*Clemson executive secretary of IPTAY, George Bennett, was the athletic director at Furman between 1986-89. That includes the season that the Paladins won the Division I-A National Champion ship (1988). He was had nothing but record breaking years in terms of fund-raising at Clemson and was inducted into the Clemson Hall of Fame and won the Alumni Association’s Distinguished Service Award in 1986.

*Furman defensive end Patrick Garner has all kinds of ties with both schools in multiple sports. The junior could become the only person in Clemson sports history to play basketball for Clemson, then play against the Tigers in basketball and football later in his career.

Garner began his athletic career at Clemson in 1995-96 when he came to Clemson on a basketball scholarship. He was part of the Tiger class than included Terrell McIntyre, Harold Jamison, Tom Wideman and Tony Christie, the four players who will be the corps of Larry Shyatt’s first Clemson team.

After seeing limited playing time in 1995-96, he decided to transfer to Furman. Last year he saw his first action for the Paladins, including a starting assignment against Clemson in Littlejohn Coliseum.

This past summer he decided to give football a try, a sport he has not played since high school. Now, if he plays against the Tigers in Death Valley he will become the first person to play for Clemson, then face the Tigers in two different sports.

*Furman’s 4,000th point in history was scored by Bob King, in 1935 in a 8-6 victory over Clemson. King went on to become Furman Athletic Director. The 7,000th point in Furman history was also scored against Clemson, on a field goal by Riley Cordell in a 44-3 Clemson victory in 1962.

*A.P. Dizzy McLeod was Clemson line coach in 1927 and among his protege’s was Clemson’s first All-American, center O.K. Pressley. At Furman, he was an outstanding player and coach. He was captain of the Furman team in 1922 and in 1928 became Furman’s Head Basketball Coach. In fact, his 69-17 record is still the best in Furman history. In 1932 he became Furman’s head football coach. In 1935 he coached Furman to an 8-1 record, a team that outscored the opposition by 232-44. McLeod is the last Furman coach to defeat Clemson (1936).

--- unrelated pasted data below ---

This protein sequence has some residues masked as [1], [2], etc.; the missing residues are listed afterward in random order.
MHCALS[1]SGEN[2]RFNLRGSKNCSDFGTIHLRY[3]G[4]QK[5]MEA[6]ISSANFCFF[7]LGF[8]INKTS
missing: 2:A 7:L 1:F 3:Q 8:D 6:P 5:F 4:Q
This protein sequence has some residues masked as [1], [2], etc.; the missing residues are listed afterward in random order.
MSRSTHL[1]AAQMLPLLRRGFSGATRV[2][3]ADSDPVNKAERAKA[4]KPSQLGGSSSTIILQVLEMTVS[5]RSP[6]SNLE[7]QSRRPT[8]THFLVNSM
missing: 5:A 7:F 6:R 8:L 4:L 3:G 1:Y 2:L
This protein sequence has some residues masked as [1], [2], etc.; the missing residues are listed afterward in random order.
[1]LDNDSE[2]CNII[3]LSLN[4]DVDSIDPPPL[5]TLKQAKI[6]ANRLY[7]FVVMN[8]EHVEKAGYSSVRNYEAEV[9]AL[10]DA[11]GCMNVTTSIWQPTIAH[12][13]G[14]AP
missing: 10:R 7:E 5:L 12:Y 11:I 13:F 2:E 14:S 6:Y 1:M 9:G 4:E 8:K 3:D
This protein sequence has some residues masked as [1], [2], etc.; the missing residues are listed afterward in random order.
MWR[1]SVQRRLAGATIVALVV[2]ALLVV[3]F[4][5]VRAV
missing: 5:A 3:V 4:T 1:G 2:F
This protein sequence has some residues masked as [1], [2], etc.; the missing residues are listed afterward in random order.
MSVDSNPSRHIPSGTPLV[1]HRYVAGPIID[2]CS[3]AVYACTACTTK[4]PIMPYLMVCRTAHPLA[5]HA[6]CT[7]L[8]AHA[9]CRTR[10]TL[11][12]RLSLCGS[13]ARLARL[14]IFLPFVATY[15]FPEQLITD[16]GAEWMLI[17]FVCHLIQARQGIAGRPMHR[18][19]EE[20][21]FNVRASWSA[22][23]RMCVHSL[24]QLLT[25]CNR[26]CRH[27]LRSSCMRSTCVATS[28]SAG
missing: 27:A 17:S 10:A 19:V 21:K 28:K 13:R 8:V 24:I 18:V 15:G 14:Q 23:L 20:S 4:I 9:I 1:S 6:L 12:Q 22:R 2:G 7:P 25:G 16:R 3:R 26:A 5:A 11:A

*On October 8, 1960, Clemson and Furman shared the same uniform pants. In one of the most bizzare uniform stories in college sports history, both teams wore a special water repellent uniform that day. Clemson wore the pants in defeating Virginia 21-7 in the afternoon, then the pants were shipped to Furman, who wore them for a night game against William & Mary. Furman defeated William & Mary that night in Greenville, 25-23. Furman Head Coach Bob King said after his victory, “After those big Clemson boys got out of those pants, some of our guys had a hard time making them stay up and we had to tape the legs of the pants for several players.” Still, the pants defeated two teams from Virginia on the same day.

*Both teams were outstanding in the decade of the 1980s and claimed their only National Championship in that decade. Clemson won the Division I National Championship in 1981 and Furman won the I-AA National title in 1988. Furman was the second winningest program in Division I-AA in the 1980s with a record of 95-25-4. Clemson was the fifth winningest program in Division I-A, posting a record of 86-25-4.